Rich Rodriguez shows how to handle superstar troubles
Ryan Revock/The Daily Wildcat
UA running back Ka’Deem Carey runs for a touchdown on Saturday against UNLV.
A running joke on campus a few months ago was that Arizona running back Ka’Deem Carey’s head had gotten so big, he needed a new helmet.
After leading the nation in rushing, Carey allegedly got into a fight with his pregnant girlfriend over his smoking marijuana near her and then slammed her fingers into a door. Then, a few weeks later, he was ejected from the men’s basketball game against UCLA.
“Get the fuck out of my face,” Carey said to a University of Arizona Police Department officer. “Do you know who I am? I’m an All-American.”
Anyone who tries to use the old “Do you know who I am?” line makes it pretty clear they think they are above the rules. After being the toast of Tucson, Carey had developed a big head.
One of the other breakout stars of 2012, Texas A&M quarterback Johnny Manziel — also known as Johnny Football, the first freshman to win the Heisman Trophy — had a disastrous offseason, too.
Since winning the most coveted trophy, Manziel has allegedly shoved an assistant coach during practice, tweeted that he can’t wait to leave College Station, home of Texas A&M, been dismissed from the Manning passing camp, pled guilty to charges from a bar fight, and allegedly attended University of Texas fraternity parties and allegedly signed autographs for money.
The reactions and results Arizona and Texas A&M had to their troubled superstars couldn’t have been more different.
The Wildcats scrapped their “#teamkadeem” Heisman campaign, kept Carey from talking to the media for about eight months, suspended him for the season opener and then kept him on the bench for the start of the UNLV game.
Manziel was only suspended half a game — and not by Texas A&M, but by the NCAA.
When Manziel returned from his slap on the wrist, he embarrassed himself by making autograph signing and money gestures and getting flagged for unsportsmanlike conduct in the game against Rice on Aug. 31.
Quarterbacks are supposed to behave like leaders, not divas.
Then, after the sporting world spent a week attacking him, Manziel hovered over a Sam Houston State Bearkat, looking like he was taunting the FCS player.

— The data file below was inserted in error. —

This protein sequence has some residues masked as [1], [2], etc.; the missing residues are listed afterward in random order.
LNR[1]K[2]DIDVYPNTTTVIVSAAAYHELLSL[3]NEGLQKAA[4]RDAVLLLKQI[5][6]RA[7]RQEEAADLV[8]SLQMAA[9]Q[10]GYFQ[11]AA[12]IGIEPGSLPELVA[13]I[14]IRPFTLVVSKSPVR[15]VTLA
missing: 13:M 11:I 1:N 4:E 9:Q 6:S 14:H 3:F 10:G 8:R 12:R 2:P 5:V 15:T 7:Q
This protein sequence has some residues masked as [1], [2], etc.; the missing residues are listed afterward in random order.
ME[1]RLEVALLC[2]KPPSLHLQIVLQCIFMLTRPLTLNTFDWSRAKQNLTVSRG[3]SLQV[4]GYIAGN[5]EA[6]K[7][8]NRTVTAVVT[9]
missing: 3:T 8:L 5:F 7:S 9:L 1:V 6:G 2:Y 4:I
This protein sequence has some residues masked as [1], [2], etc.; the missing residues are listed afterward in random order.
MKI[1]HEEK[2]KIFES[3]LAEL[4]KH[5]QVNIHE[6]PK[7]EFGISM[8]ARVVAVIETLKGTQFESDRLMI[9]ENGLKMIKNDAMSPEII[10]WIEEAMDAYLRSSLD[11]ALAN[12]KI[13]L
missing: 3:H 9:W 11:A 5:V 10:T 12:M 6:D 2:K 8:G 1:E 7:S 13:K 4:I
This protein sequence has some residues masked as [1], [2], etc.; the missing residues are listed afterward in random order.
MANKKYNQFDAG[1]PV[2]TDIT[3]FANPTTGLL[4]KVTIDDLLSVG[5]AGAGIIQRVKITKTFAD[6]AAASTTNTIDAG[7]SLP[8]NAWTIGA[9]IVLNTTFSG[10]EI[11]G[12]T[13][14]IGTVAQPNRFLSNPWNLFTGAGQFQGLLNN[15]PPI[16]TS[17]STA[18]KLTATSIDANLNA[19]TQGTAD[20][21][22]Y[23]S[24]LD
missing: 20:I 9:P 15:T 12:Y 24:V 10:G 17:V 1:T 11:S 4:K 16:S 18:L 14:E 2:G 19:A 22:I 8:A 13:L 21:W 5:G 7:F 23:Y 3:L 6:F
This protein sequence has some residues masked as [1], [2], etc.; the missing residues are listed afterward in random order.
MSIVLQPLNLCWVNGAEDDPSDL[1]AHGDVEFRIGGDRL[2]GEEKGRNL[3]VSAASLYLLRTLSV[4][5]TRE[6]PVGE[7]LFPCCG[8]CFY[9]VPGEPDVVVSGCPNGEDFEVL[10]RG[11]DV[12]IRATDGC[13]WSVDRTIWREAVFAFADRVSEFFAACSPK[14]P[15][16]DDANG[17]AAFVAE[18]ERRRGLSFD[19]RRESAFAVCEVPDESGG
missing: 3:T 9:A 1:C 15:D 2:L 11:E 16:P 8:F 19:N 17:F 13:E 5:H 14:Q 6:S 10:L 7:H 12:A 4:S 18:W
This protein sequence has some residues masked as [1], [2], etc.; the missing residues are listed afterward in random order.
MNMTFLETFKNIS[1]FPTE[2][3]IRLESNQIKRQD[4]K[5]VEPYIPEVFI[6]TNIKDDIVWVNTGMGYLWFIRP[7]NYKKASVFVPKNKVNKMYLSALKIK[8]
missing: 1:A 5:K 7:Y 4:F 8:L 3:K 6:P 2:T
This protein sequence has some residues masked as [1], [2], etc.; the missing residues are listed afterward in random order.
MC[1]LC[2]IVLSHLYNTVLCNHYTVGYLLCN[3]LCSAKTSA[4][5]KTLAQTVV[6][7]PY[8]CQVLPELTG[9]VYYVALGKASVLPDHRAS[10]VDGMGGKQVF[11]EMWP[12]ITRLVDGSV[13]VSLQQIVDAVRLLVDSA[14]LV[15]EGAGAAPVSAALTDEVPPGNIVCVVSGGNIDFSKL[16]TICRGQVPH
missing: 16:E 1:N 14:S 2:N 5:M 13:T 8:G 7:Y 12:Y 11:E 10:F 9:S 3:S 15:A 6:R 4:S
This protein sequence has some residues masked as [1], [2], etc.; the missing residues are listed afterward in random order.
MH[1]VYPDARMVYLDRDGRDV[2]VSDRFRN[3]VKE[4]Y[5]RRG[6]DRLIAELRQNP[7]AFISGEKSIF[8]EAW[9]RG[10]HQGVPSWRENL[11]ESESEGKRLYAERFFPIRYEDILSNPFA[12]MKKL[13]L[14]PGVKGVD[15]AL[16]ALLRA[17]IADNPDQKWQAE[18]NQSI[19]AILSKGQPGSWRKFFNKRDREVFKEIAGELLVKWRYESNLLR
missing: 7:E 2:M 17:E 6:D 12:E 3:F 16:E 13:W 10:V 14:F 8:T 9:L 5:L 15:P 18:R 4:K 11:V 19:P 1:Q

Maybe Johnny Football was baited into his antics by Rice or Sam Houston State players, and Carey will surely face rougher treatment from opposing fanbases bigger than UNLV’s. But when the Rebels talked trash to Carey, they were bold enough to do so in the media.
Before the game, Rebel defensive end Jordan Sparkman said to the Las Vegas Review-Journal that the team would “dominate” Carey and hold him to zero yards.
Carey responded by rushing for 171 yards, including a 58-yard touchdown run on his first carry of the season. Carey did not celebrate by faking a smoke or slamming a door; all he did was lean forward when he reached the goal line, like a track sprinter.
“It hurt so bad,” Carey said about being suspended after the UNLV game. “It’s a humbling experience to see the team go out there and play. You just want to go out and be a part of it.”
In a one-on-one interview on Arizona football media day, Carey seemed genuinely remorseful and humble. Arizona head coach Rich Rodriguez said Carey had impressed him with his behavior since the basketball game, and apparently Carey has stayed out of Police Beat since.
Tough love looks to have worked.
In the book “Three and Out: Rich Rodriguez and the Michigan Wolverines in the Crucible of College Football,” Glenville State superstar receiver Chris George said that under Rodriguez, good players would not get a “hall pass” or preferential treatment.
A&M head coach Kevin Sumlin should have taken a page out of the book and just let Manziel run wild on the football field, not off it.
—Follow James Kelley @jameskelley520